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Entangled Life artwork

Entangled Life: A mind-bending journey into the hidden world of fungi

That Sheldrake clan are a talented bunch. We’ve covered news from ‘maverick biologist’ Rupert Sheldrake here on the Grail for the last couple of decades. Then in 2013 we introduced you to the music of one of Rupert’s sons, Cosmo Sheldrake. (since then Cosmo’s praises have been sung by the likes of Sean Ono Lennon, and his music featured in an Apple ad).

Book cover for Entangled Life, by Merlin Sheldrake

And now, we’re going to point out that another of Rupert’s sons, Merlin Sheldrake, is a Cambridge University-educated biologist who has a book coming out soon that is already earning rave reviews: Entangled Life: How Fungi Make Our Worlds, Change Our Minds & Shape Our Futures (available from Amazon US and Amazon UK) .

No less a mycological expert than Paul Stamets describes Entangled Life as “a magical journey deep into the roots of Nature — the mycelial universe that exists under every footstep we take in life…a must read for citizen scientists hoping to make a positive difference on this sacred planet we share.”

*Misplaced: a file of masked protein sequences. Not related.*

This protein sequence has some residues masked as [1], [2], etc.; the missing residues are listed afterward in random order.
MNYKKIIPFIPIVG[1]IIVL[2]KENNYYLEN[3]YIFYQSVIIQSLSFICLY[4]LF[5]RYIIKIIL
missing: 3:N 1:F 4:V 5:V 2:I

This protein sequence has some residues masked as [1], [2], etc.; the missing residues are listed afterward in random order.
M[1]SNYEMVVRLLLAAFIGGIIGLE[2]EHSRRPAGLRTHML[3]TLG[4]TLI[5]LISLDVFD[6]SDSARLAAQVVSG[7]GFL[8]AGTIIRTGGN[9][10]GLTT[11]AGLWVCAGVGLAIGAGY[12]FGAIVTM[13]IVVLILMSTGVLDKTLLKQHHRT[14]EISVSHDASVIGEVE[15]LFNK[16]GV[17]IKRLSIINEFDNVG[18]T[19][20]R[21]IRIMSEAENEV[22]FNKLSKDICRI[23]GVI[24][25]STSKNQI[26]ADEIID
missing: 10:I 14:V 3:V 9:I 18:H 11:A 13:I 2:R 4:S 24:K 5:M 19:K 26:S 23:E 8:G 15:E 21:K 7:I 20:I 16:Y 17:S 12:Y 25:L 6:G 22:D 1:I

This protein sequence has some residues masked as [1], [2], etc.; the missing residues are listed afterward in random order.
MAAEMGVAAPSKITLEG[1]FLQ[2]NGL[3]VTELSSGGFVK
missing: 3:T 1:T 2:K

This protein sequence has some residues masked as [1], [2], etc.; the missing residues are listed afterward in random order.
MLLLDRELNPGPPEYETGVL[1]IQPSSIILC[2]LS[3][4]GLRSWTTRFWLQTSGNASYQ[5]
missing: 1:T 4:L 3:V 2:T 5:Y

Here’s the blurb for the book:

When we think of fungi, we probably think of mushrooms. But mushrooms are only fruiting bodies, analogous to apples on a tree. Most fungi live out of sight, yet make up a massively diverse kingdom of organisms that support and sustain nearly all living systems. The more we learn about fungi, the less makes sense without them. 

Sheldrake’s vivid exploration ranges from yeast to psychedelics, to the fungi that sprawl for miles underground and are the largest organisms on the planet, to those that link plants together in complex networks known as the ‘Wood Wide Web’, to those that infiltrate and manipulate insect bodies with devastating precision.

Fungi throw our concepts of individuality and even intelligence into question. They can change our minds, heal our bodies, and even help us remediate environmental disaster. By examining fungi on their own terms, Sheldrake reveals how these extraordinary organisms – and our relationships with them – are changing our understanding of how life works.

Sounds like a fascinating book, and I’m sure we’ll be hearing more about it as its publication date approaches. If you want to skip all the reviews and think pieces that will likely come out, and go straight to the source, pre-order a copy now from Amazon US and Amazon UK.

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